The Four Main Categories of Laminitis in the Horse
Laminitis isn’t the same for all horses, and those differences can lead to more instances of laminitis occurring. What we do know is that there are lots of reasons for laminitis to affect a horse, and those reasons can be boiled down to four categories:
An inflammatory disease process. Systemic illnesses create a sudden laminitis as the horse’s body goes into a state of systemic inflammation. This can happen after a colic, a case of pneumonia, a retained placenta, and the like.
Metabolic disorders.Horses with PPID (Cushing’s Disease), Insulin Resistance, and other metabolic conditions are at a higher risk of laminitis than other horses. Age is not a factor here, but diet and exercise can be.
Severe lameness, infection, or fracture in one limb can cause supporting limb laminitis. A horse will favor the injured leg, transferring weight and stress to the healthy limb which ultimately leads to laminitis in the healthy leg.
Repetitive trauma, such as road founder, is also a cause of laminitis. In cases like this, a single incident can be the culprit, or it can develop over time from the repetition of work. Hard surfaces are often involved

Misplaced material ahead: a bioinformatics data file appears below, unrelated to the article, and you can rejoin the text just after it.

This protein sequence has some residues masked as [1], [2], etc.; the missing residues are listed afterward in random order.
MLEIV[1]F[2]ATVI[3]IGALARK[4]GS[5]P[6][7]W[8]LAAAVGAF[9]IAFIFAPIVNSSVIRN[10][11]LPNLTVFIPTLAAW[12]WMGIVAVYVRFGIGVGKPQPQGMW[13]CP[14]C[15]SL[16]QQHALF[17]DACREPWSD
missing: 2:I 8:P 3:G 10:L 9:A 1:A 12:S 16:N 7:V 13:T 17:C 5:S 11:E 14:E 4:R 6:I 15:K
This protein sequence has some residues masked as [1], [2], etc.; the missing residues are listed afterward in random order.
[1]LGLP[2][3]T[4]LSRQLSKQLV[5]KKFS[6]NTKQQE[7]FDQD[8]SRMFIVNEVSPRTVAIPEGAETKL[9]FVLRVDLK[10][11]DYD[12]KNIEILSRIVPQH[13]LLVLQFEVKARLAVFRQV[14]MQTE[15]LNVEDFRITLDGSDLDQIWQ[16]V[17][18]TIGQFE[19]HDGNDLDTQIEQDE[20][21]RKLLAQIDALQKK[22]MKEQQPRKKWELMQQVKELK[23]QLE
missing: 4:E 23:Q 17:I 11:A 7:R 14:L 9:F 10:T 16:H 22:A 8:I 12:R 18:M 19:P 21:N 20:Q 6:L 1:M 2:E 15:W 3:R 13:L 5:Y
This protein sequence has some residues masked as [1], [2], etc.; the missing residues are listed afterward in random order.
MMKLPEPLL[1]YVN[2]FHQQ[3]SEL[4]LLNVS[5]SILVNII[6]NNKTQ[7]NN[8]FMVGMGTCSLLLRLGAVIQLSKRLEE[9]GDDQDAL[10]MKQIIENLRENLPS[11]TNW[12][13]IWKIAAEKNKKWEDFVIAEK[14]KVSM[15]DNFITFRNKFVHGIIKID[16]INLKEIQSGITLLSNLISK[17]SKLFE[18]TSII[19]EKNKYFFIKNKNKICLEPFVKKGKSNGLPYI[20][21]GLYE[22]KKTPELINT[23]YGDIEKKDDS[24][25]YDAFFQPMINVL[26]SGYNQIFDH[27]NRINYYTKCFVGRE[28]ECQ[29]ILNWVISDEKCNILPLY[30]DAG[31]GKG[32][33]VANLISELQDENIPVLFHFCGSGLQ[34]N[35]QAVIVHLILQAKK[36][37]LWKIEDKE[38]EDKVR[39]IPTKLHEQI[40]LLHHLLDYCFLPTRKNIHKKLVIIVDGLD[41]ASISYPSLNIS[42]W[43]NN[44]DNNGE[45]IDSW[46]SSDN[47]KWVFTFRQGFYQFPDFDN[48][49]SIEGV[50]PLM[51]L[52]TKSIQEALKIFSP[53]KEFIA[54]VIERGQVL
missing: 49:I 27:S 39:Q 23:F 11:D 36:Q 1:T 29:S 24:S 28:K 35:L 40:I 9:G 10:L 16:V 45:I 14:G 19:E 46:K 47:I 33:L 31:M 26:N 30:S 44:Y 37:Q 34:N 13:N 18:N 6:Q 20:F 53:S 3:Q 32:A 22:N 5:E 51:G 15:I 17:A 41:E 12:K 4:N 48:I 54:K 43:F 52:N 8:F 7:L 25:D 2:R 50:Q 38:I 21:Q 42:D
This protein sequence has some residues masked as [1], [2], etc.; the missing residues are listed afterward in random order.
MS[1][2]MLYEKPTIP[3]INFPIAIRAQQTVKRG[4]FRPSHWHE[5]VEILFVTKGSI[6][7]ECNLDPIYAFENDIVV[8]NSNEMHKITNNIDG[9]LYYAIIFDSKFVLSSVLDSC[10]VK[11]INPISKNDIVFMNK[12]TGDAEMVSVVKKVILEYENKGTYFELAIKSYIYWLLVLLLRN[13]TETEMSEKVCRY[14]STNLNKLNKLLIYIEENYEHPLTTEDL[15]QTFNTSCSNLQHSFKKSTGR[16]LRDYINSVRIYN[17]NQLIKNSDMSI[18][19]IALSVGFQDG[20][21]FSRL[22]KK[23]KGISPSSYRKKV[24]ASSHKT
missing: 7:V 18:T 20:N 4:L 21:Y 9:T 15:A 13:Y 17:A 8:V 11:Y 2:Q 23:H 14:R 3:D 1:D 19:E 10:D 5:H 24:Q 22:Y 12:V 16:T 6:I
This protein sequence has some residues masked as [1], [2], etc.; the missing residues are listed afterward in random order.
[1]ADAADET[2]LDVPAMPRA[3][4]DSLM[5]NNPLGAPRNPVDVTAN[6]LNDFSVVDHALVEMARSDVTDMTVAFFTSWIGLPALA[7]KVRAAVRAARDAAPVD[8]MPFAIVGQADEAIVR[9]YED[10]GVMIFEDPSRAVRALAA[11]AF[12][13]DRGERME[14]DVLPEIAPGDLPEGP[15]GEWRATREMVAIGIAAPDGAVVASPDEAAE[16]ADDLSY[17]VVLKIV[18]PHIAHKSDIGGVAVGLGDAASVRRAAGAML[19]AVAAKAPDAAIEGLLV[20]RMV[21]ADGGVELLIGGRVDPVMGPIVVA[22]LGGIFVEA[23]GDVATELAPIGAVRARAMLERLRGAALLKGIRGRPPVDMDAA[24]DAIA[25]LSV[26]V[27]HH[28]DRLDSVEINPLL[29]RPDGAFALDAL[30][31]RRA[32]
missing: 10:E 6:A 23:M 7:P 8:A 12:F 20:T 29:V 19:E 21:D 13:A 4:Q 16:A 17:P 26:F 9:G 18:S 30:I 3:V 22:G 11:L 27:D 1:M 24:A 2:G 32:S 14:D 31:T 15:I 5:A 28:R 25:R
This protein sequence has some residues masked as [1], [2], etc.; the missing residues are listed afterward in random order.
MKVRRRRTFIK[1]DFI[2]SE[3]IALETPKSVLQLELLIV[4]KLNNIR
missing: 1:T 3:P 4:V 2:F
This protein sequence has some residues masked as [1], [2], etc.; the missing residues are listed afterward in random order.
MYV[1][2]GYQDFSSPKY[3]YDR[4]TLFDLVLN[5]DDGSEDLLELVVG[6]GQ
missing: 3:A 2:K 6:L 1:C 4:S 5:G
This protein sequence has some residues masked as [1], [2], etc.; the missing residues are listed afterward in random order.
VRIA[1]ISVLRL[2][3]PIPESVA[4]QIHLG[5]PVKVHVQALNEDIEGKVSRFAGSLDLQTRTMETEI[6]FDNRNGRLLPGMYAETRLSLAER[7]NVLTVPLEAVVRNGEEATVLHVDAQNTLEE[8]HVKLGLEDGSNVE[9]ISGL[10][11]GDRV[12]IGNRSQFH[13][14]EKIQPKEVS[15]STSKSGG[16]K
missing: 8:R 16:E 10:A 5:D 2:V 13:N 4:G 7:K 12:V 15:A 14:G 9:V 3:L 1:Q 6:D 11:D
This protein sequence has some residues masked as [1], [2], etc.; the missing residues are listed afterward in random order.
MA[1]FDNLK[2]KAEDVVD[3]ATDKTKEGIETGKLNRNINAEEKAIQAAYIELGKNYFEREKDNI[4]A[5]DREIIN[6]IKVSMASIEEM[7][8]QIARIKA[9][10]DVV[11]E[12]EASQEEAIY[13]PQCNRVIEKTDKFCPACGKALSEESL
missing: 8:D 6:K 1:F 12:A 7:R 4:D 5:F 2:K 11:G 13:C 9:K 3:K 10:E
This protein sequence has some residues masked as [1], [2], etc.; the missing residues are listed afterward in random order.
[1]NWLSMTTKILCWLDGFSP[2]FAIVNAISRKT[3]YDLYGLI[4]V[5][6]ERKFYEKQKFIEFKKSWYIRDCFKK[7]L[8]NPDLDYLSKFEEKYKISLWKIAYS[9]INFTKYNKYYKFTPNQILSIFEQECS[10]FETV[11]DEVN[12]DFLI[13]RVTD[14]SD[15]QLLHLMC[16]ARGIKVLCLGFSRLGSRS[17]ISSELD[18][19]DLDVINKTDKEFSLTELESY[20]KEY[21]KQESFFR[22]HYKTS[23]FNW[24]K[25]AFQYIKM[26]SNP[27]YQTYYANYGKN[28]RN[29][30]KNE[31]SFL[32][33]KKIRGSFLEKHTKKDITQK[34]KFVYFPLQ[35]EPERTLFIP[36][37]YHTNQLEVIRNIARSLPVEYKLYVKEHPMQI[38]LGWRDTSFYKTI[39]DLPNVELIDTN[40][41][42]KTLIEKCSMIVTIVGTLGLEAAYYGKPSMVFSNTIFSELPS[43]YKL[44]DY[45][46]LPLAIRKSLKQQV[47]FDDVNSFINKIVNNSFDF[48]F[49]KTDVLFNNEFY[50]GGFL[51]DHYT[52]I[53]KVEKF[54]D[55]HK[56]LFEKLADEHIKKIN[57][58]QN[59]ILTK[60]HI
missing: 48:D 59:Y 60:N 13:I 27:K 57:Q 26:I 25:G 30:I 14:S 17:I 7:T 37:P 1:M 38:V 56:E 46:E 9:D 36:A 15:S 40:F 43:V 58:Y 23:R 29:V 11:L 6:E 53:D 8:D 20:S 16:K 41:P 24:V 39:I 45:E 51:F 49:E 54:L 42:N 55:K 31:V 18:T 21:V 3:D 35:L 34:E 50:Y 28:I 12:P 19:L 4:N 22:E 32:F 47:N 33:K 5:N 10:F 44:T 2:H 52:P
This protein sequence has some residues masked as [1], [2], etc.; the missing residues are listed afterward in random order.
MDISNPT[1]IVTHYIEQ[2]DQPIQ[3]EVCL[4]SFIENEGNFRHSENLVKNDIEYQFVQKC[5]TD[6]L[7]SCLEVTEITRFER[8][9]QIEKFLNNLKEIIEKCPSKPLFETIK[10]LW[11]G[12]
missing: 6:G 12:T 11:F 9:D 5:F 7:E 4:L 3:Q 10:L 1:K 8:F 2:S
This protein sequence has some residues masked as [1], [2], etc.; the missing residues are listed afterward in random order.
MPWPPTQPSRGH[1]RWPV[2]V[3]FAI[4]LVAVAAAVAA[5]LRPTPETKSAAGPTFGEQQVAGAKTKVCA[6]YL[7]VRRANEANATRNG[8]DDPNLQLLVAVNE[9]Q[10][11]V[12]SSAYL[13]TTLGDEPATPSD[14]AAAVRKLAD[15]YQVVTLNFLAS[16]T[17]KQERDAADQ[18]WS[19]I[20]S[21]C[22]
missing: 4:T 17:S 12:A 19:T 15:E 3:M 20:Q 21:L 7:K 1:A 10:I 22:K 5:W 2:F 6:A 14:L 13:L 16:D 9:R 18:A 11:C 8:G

Ice Horse is fortunate to have Dr. James Orsini of the New Bolton Center, a leading laminitis expert, on our panel of distinguished professional experts. Dr. Orsini received his DVM from Cornell University in 1977 and completed his subsequent internship, residency and fellowship at the University of Pennsylvania's New Bolton Center before joining the faculty. He is currently an Associate Professor of Surgery at Penn's School of Veterinary Medicine. Along with his expertise in laminitis, Dr. Orsini has also published extensively on equine pediatric surgery, antimicrobials, gastric ulcers, pain and anti-inflammatory medications and related fields.
Watch the video below for Dr. Orsini's explanation of the types of laminitis in horses. Enjoy!